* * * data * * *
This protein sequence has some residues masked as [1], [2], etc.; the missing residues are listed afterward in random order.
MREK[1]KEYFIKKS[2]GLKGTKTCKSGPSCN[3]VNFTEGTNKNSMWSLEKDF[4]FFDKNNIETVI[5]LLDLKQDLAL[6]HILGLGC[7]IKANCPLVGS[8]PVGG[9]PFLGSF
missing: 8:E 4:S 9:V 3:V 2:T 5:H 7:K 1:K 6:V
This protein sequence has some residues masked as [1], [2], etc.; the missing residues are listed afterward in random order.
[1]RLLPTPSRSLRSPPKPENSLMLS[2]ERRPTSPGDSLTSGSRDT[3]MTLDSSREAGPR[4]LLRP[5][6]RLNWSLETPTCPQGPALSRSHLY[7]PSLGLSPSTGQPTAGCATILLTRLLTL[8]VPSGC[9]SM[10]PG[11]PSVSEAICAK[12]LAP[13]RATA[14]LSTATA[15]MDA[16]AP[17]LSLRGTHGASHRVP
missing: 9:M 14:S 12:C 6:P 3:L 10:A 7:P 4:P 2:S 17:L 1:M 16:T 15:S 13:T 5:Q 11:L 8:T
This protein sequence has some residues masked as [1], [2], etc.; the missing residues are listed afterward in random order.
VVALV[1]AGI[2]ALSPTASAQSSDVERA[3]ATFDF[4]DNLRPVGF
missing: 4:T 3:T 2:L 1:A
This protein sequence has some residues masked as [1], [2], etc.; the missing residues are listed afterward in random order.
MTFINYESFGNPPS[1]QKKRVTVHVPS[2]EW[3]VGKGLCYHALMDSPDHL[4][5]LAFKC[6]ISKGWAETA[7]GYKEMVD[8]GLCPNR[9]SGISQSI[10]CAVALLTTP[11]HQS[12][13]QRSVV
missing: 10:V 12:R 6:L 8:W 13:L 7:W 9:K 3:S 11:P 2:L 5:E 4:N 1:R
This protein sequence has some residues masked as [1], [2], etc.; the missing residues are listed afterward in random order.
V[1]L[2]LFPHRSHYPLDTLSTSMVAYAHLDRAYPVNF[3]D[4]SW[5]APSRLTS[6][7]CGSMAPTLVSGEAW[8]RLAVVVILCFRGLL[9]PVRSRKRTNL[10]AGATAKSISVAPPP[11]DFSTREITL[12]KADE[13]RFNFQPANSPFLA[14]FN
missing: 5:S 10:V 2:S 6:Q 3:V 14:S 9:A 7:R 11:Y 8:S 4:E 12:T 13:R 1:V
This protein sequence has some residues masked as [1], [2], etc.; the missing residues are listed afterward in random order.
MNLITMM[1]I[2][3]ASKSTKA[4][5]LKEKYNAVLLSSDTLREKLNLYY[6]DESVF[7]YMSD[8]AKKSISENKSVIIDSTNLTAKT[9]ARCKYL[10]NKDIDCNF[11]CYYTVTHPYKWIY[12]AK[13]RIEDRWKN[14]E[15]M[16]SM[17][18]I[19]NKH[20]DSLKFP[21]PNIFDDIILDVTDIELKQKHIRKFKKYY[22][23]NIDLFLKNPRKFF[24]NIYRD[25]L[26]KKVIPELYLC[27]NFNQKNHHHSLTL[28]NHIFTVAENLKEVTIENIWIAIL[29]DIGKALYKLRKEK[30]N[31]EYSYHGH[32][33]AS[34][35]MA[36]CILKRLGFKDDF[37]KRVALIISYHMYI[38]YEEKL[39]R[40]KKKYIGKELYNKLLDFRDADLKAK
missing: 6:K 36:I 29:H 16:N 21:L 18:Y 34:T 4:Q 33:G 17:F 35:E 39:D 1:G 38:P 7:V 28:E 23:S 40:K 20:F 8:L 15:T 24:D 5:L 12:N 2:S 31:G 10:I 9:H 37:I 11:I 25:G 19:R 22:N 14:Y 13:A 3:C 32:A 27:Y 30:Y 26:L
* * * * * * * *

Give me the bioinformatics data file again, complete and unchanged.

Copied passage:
This protein sequence has some residues masked as [1], [2], etc.; the missing residues are listed afterward in random order.
MREK[1]KEYFIKKS[2]GLKGTKTCKSGPSCN[3]VNFTEGTNKNSMWSLEKDF[4]FFDKNNIETVI[5]LLDLKQDLAL[6]HILGLGC[7]IKANCPLVGS[8]PVGG[9]PFLGSF
missing: 8:E 4:S 9:V 3:V 2:T 5:H 7:K 1:K 6:V
This protein sequence has some residues masked as [1], [2], etc.; the missing residues are listed afterward in random order.
[1]RLLPTPSRSLRSPPKPENSLMLS[2]ERRPTSPGDSLTSGSRDT[3]MTLDSSREAGPR[4]LLRP[5][6]RLNWSLETPTCPQGPALSRSHLY[7]PSLGLSPSTGQPTAGCATILLTRLLTL[8]VPSGC[9]SM[10]PG[11]PSVSEAICAK[12]LAP[13]RATA[14]LSTATA[15]MDA[16]AP[17]LSLRGTHGASHRVP
missing: 9:M 14:S 12:C 6:P 3:L 10:A 7:P 4:P 2:S 17:L 1:M 16:T 15:S 13:T 5:Q 11:L 8:T
This protein sequence has some residues masked as [1], [2], etc.; the missing residues are listed afterward in random order.
VVALV[1]AGI[2]ALSPTASAQSSDVERA[3]ATFDF[4]DNLRPVGF
missing: 4:T 3:T 2:L 1:A
This protein sequence has some residues masked as [1], [2], etc.; the missing residues are listed afterward in random order.
MTFINYESFGNPPS[1]QKKRVTVHVPS[2]EW[3]VGKGLCYHALMDSPDHL[4][5]LAFKC[6]ISKGWAETA[7]GYKEMVD[8]GLCPNR[9]SGISQSI[10]CAVALLTTP[11]HQS[12][13]QRSVV
missing: 10:V 12:R 6:L 8:W 13:L 7:W 9:K 3:S 11:P 2:L 5:E 4:N 1:R
This protein sequence has some residues masked as [1], [2], etc.; the missing residues are listed afterward in random order.
V[1]L[2]LFPHRSHYPLDTLSTSMVAYAHLDRAYPVNF[3]D[4]SW[5]APSRLTS[6][7]CGSMAPTLVSGEAW[8]RLAVVVILCFRGLL[9]PVRSRKRTNL[10]AGATAKSISVAPPP[11]DFSTREITL[12]KADE[13]RFNFQPANSPFLA[14]FN
missing: 5:S 10:V 2:S 6:Q 3:V 14:S 9:A 7:R 11:Y 8:S 4:E 12:T 13:R 1:V
This protein sequence has some residues masked as [1], [2], etc.; the missing residues are listed afterward in random order.
MNLITMM[1]I[2][3]ASKSTKA[4][5]LKEKYNAVLLSSDTLREKLNLYY[6]DESVF[7]YMSD[8]AKKSISENKSVIIDSTNLTAKT[9]ARCKYL[10]NKDIDCNF[11]CYYTVTHPYKWIY[12]AK[13]RIEDRWKN[14]E[15]M[16]SM[17][18]I[19]NKH[20]DSLKFP[21]PNIFDDIILDVTDIELKQKHIRKFKKYY[22][23]NIDLFLKNPRKFF[24]NIYRD[25]L[26]KKVIPELYLC[27]NFNQKNHHHSLTL[28]NHIFTVAENLKEVTIENIWIAIL[29]DIGKALYKLRKEK[30]N[31]EYSYHGH[32][33]AS[34][35]MA[36]CILKRLGFKDDF[37]KRVALIISYHMYI[38]YEEKL[39]R[40]KKKYIGKELYNKLLDFRDADLKAK
missing: 6:K 36:I 29:H 16:N 21:L 18:Y 34:T 4:Q 33:G 17:F 35:E 39:D 1:G 38:P 7:V 28:E 23:S 40:K 20:F 8:L 15:T 24:D 5:L 12:N 2:S 31:G 10:I 9:H 37:I 11:I 25:G 19:R 22:N 14:Y 13:A 3:C 32:A 27:Y 30:Y 26:L